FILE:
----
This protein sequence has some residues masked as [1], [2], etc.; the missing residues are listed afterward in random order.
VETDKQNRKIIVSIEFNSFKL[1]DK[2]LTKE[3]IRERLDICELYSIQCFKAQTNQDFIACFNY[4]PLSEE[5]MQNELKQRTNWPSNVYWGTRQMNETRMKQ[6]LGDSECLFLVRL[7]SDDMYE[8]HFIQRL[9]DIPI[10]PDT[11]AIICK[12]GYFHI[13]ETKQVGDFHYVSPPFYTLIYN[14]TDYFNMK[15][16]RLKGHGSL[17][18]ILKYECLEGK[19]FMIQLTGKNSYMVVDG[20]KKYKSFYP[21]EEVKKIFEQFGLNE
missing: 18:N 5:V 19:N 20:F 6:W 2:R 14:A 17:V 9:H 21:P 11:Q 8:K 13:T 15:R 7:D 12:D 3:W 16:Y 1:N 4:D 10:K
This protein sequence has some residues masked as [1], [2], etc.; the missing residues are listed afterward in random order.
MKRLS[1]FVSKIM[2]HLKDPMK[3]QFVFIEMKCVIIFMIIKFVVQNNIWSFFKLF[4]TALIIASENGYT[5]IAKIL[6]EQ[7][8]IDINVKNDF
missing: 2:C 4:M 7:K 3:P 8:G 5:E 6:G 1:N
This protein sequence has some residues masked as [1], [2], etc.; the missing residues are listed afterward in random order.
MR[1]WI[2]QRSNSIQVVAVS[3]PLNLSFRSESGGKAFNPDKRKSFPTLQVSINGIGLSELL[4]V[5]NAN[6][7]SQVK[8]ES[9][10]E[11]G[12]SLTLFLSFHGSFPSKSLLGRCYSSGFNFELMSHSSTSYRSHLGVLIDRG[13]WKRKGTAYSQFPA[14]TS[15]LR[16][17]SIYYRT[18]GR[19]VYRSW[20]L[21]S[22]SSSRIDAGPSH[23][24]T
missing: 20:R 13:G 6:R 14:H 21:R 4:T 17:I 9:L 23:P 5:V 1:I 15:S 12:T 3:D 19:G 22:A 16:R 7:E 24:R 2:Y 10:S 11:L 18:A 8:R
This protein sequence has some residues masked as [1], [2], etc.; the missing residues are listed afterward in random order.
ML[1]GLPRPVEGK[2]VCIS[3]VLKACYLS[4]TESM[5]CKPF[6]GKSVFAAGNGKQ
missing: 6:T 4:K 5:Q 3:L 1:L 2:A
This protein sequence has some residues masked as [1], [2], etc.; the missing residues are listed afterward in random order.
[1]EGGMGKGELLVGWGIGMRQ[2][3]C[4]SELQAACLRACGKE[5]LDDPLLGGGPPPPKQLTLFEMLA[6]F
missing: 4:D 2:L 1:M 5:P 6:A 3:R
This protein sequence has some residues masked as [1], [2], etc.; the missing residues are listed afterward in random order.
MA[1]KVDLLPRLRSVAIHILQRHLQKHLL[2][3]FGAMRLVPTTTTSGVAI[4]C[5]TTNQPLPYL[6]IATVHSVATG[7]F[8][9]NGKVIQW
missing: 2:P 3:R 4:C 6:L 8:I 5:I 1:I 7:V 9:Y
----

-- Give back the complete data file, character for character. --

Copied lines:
This protein sequence has some residues masked as [1], [2], etc.; the missing residues are listed afterward in random order.
VETDKQNRKIIVSIEFNSFKL[1]DK[2]LTKE[3]IRERLDICELYSIQCFKAQTNQDFIACFNY[4]PLSEE[5]MQNELKQRTNWPSNVYWGTRQMNETRMKQ[6]LGDSECLFLVRL[7]SDDMYE[8]HFIQRL[9]DIPI[10]PDT[11]AIICK[12]GYFHI[13]ETKQVGDFHYVSPPFYTLIYN[14]TDYFNMK[15][16]RLKGHGSL[17][18]ILKYECLEGK[19]FMIQLTGKNSYMVVDG[20]KKYKSFYP[21]EEVKKIFEQFGLNE
missing: 18:N 5:V 19:N 20:F 6:W 2:R 14:A 17:V 9:H 21:P 11:Q 8:K 13:T 15:R 7:D 12:D 3:W 16:Y 1:N 4:D 10:K
This protein sequence has some residues masked as [1], [2], etc.; the missing residues are listed afterward in random order.
MKRLS[1]FVSKIM[2]HLKDPMK[3]QFVFIEMKCVIIFMIIKFVVQNNIWSFFKLF[4]TALIIASENGYT[5]IAKIL[6]EQ[7][8]IDINVKNDF
missing: 2:C 4:M 7:K 3:P 8:G 5:E 6:G 1:N
This protein sequence has some residues masked as [1], [2], etc.; the missing residues are listed afterward in random order.
MR[1]WI[2]QRSNSIQVVAVS[3]PLNLSFRSESGGKAFNPDKRKSFPTLQVSINGIGLSELL[4]V[5]NAN[6][7]SQVK[8]ES[9][10]E[11]G[12]SLTLFLSFHGSFPSKSLLGRCYSSGFNFELMSHSSTSYRSHLGVLIDRG[13]WKRKGTAYSQFPA[14]TS[15]LR[16][17]SIYYRT[18]GR[19]VYRSW[20]L[21]S[22]SSSRIDAGPSH[23][24]T
missing: 20:R 13:G 6:R 14:H 21:R 4:T 17:I 9:L 23:P 5:V 1:I 15:S 12:T 3:D 19:G 22:A 16:R 7:E 24:R 2:Y 10:S 11:L 18:A 8:R
This protein sequence has some residues masked as [1], [2], etc.; the missing residues are listed afterward in random order.
ML[1]GLPRPVEGK[2]VCIS[3]VLKACYLS[4]TESM[5]CKPF[6]GKSVFAAGNGKQ
missing: 6:T 4:K 5:Q 3:L 1:L 2:A
This protein sequence has some residues masked as [1], [2], etc.; the missing residues are listed afterward in random order.
[1]EGGMGKGELLVGWGIGMRQ[2][3]C[4]SELQAACLRACGKE[5]LDDPLLGGGPPPPKQLTLFEMLA[6]F
missing: 4:D 2:L 1:M 5:P 6:A 3:R
This protein sequence has some residues masked as [1], [2], etc.; the missing residues are listed afterward in random order.
MA[1]KVDLLPRLRSVAIHILQRHLQKHLL[2][3]FGAMRLVPTTTTSGVAI[4]C[5]TTNQPLPYL[6]IATVHSVATG[7]F[8][9]NGKVIQW
missing: 2:P 3:R 4:C 6:L 8:I 5:I 1:I 7:V 9:Y